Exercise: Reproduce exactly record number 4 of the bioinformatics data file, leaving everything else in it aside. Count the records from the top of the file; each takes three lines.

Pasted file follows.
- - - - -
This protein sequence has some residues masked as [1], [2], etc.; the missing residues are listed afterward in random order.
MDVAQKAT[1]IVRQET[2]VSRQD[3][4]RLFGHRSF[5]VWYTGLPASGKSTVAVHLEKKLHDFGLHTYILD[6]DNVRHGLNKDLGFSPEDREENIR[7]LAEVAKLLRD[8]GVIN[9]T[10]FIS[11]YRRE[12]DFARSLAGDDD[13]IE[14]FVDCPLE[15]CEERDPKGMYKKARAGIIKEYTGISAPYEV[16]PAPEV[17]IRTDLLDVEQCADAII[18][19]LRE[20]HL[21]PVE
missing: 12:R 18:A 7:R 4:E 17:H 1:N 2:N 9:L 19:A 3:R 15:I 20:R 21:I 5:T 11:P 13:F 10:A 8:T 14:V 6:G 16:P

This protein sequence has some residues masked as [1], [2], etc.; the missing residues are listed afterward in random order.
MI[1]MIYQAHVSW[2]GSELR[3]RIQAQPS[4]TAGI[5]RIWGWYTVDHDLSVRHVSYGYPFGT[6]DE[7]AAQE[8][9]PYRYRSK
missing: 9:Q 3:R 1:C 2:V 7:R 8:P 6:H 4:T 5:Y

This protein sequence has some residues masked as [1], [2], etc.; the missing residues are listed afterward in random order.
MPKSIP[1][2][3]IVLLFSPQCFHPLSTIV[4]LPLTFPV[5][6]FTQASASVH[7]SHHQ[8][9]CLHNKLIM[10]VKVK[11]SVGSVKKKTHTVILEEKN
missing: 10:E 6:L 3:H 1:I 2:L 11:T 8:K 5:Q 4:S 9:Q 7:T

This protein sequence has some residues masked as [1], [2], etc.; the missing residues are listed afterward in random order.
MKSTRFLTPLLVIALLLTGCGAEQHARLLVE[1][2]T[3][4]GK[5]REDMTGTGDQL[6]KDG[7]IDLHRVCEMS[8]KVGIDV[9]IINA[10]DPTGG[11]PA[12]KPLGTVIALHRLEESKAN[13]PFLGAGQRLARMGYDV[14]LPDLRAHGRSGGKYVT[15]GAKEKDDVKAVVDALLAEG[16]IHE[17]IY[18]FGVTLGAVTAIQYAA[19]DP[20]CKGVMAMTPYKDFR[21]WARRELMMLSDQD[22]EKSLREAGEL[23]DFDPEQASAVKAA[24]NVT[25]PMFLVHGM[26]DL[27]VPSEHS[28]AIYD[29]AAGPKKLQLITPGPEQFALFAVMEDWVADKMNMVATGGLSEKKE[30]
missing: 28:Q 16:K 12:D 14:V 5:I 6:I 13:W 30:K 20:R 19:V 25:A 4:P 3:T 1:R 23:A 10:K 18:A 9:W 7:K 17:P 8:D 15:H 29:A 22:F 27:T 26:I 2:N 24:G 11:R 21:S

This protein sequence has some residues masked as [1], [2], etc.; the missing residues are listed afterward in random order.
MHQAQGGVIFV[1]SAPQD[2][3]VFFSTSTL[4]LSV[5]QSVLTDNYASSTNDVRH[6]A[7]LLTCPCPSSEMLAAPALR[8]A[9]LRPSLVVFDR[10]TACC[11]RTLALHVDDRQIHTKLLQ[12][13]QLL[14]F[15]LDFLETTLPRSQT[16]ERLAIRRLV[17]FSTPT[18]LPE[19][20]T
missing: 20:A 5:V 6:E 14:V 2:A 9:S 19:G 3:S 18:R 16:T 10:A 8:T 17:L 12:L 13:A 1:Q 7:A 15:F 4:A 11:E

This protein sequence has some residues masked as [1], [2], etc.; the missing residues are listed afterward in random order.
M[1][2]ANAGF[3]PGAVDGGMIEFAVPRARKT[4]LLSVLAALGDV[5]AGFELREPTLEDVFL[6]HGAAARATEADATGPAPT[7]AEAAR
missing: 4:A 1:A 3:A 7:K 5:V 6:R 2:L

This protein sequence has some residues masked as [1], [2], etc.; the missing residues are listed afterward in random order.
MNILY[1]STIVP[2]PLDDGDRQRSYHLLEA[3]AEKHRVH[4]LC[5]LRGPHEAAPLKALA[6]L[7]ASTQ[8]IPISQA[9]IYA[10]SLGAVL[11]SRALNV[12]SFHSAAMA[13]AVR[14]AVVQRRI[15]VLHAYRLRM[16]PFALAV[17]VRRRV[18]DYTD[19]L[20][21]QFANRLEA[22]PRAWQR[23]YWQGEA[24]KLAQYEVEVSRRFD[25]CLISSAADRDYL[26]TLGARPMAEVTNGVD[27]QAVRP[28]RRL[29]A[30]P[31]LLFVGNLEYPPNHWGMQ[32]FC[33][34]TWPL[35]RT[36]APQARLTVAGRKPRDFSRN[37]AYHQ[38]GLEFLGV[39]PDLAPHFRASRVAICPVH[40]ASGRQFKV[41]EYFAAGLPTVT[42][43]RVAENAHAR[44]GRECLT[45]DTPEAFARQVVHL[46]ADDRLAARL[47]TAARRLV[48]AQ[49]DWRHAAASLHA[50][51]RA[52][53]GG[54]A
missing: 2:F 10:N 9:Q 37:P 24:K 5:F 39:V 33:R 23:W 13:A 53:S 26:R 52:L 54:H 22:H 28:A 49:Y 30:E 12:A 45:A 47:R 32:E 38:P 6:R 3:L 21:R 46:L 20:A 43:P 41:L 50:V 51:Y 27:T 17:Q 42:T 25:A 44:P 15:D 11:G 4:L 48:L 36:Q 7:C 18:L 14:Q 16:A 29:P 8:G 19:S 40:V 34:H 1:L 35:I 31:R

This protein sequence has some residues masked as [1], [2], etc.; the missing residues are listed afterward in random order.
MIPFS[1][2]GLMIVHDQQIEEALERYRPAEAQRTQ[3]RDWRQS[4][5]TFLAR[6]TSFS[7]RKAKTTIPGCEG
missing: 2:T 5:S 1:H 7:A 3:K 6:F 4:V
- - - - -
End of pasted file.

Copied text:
This protein sequence has some residues masked as [1], [2], etc.; the missing residues are listed afterward in random order.
MKSTRFLTPLLVIALLLTGCGAEQHARLLVE[1][2]T[3][4]GK[5]REDMTGTGDQL[6]KDG[7]IDLHRVCEMS[8]KVGIDV[9]IINA[10]DPTGG[11]PA[12]KPLGTVIALHRLEESKAN[13]PFLGAGQRLARMGYDV[14]LPDLRAHGRSGGKYVT[15]GAKEKDDVKAVVDALLAEG[16]IHE[17]IY[18]FGVTLGAVTAIQYAA[19]DP[20]CKGVMAMTPYKDFR[21]WARRELMMLSDQD[22]EKSLREAGEL[23]DFDPEQASAVKAA[24]NVT[25]PMFLVHGM[26]DL[27]VPSEHS[28]AIYD[29]AAGPKKLQLITPGPEQFALFAVMEDWVADKMNMVATGGLSEKKE[30]
missing: 28:Q 16:K 12:D 14:V 5:I 6:I 13:W 30:K 20:R 19:V 25:A 4:P 3:T 1:R 23:A 10:K 18:A 9:W 7:K 17:P 8:D 15:H 29:A 22:F 27:T 26:I 2:N 24:G 11:R 21:S